As if warning staff about suspicious email document attachments and links isn’t enough, now infosec pros have to tell them to watch out for suspicious voice mail attachments trying to steal passwords.

Security vendor EdgeWave said this week it has seen a “dramatic increase” in phishing email using .EML attachments, which is a file extension for an e-mail message that will have another file within it. In this campaign, the message purports to be a voicemail left on a user’s phone.

According to Bleeping Computer, which spoke to EdgeWave, these emails use subject lines such as “Voice:Message”, “Voice Delivery Report”, or “PBX Message.”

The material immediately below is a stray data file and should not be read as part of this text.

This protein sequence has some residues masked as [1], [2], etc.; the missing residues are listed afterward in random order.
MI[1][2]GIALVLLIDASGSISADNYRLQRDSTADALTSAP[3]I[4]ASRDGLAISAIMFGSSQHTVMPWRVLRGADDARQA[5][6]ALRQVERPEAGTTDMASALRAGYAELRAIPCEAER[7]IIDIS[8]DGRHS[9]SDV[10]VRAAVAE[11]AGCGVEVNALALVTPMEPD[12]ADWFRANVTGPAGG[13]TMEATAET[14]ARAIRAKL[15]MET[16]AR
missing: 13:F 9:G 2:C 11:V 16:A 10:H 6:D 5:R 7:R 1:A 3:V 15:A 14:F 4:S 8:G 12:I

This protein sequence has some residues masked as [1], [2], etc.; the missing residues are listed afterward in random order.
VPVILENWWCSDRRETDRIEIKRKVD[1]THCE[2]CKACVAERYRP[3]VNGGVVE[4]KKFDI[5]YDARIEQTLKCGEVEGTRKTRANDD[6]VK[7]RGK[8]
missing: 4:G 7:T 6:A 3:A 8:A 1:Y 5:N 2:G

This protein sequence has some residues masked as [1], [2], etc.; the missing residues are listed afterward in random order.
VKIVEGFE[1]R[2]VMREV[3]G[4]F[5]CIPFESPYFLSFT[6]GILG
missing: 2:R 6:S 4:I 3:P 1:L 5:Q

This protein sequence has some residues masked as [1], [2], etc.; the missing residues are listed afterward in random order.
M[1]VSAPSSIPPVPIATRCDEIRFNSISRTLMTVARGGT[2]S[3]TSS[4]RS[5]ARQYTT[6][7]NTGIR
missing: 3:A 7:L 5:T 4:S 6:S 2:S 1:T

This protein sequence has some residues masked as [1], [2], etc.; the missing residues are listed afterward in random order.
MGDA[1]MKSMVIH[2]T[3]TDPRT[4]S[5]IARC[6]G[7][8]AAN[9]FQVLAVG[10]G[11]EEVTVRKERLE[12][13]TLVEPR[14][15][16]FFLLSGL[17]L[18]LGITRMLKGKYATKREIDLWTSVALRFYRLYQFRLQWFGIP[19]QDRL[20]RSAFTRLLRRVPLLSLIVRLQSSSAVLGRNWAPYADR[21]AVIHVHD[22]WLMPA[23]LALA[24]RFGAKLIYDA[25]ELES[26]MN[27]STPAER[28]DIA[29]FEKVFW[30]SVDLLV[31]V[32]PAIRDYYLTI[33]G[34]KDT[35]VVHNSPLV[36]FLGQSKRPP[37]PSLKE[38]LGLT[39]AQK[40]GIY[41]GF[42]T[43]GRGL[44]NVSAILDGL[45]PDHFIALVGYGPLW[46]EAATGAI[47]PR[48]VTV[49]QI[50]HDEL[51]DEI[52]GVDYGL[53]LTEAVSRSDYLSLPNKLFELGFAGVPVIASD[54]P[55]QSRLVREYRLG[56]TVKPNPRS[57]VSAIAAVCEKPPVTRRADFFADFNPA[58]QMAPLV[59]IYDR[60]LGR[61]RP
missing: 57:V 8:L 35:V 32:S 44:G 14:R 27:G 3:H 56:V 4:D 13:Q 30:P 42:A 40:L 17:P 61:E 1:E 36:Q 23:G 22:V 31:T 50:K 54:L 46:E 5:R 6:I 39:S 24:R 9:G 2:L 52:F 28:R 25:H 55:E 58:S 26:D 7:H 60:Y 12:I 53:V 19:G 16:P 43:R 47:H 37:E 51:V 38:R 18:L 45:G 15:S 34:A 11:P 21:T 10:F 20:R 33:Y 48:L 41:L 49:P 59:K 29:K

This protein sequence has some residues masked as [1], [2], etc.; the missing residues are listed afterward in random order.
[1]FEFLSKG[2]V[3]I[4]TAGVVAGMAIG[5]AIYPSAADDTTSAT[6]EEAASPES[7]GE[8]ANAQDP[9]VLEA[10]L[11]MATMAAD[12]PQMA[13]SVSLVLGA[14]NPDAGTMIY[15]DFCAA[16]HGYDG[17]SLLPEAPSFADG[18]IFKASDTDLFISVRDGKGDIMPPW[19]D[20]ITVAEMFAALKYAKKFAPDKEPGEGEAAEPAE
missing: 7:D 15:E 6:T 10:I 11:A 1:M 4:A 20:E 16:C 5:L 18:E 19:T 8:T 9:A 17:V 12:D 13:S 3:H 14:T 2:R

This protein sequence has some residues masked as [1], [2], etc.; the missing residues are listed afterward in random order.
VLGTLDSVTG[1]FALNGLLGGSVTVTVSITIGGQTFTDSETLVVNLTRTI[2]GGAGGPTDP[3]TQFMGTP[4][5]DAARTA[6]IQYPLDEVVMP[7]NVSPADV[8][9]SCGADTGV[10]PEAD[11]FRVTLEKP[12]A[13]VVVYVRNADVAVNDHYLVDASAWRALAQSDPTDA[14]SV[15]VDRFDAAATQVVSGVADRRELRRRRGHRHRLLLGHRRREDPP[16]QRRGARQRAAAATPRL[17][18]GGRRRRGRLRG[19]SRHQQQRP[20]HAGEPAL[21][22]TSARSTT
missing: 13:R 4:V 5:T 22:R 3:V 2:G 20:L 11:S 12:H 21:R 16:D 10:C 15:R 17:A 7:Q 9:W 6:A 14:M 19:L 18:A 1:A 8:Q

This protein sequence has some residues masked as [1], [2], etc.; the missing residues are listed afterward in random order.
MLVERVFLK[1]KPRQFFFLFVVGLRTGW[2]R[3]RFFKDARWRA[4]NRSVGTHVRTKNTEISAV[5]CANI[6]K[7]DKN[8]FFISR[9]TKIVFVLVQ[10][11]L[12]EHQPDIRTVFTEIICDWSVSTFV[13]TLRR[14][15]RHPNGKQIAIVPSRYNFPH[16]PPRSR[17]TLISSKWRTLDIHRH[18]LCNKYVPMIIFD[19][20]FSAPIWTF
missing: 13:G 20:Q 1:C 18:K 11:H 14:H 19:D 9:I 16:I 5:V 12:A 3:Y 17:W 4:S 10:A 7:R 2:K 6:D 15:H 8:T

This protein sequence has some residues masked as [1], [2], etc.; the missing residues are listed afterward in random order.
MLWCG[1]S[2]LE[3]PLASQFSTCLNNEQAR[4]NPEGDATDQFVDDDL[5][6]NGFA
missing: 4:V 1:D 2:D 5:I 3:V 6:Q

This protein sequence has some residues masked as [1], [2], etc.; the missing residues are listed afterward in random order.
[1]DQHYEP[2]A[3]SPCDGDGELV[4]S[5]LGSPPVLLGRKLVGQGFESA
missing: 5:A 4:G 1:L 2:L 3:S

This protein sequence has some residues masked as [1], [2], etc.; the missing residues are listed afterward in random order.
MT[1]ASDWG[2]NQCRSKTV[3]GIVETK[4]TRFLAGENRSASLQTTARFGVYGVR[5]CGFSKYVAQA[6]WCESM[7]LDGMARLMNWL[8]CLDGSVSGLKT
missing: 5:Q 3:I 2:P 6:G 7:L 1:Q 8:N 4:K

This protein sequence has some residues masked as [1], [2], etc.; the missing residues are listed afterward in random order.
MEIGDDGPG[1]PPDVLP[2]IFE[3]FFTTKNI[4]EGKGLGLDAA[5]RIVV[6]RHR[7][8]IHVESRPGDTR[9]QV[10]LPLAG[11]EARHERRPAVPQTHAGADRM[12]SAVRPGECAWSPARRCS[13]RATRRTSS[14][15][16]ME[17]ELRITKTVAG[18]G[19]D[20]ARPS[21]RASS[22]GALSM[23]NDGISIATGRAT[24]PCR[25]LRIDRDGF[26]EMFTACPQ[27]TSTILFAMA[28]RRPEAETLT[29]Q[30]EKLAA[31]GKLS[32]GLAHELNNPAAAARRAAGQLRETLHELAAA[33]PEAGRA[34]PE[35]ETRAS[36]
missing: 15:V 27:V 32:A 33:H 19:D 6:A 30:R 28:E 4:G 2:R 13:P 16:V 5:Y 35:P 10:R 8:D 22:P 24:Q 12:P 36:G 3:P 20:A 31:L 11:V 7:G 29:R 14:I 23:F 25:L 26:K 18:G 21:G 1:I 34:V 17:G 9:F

To hear the message the user has to click on a link, which brings up a box from the legitimate service called RingCentre. The link within the box entices the user to click “Listen.” If they do they are prompted to enter the password to their Microsoft Account, not once but twice — presumably to verify the password.


After entering a correct password a second time, the phishing page will play an mp3 recording of a generic voicemail, presumably to prevent people from becoming too suspicious. Also presumably, users who fall for this phishing campaign may figure it was just a wrong number.

For infosec pros, says EdgeWave, one problem is few email gateways scan EML files by default, if at all.

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Jim Love, Chief Content Officer, IT World Canada

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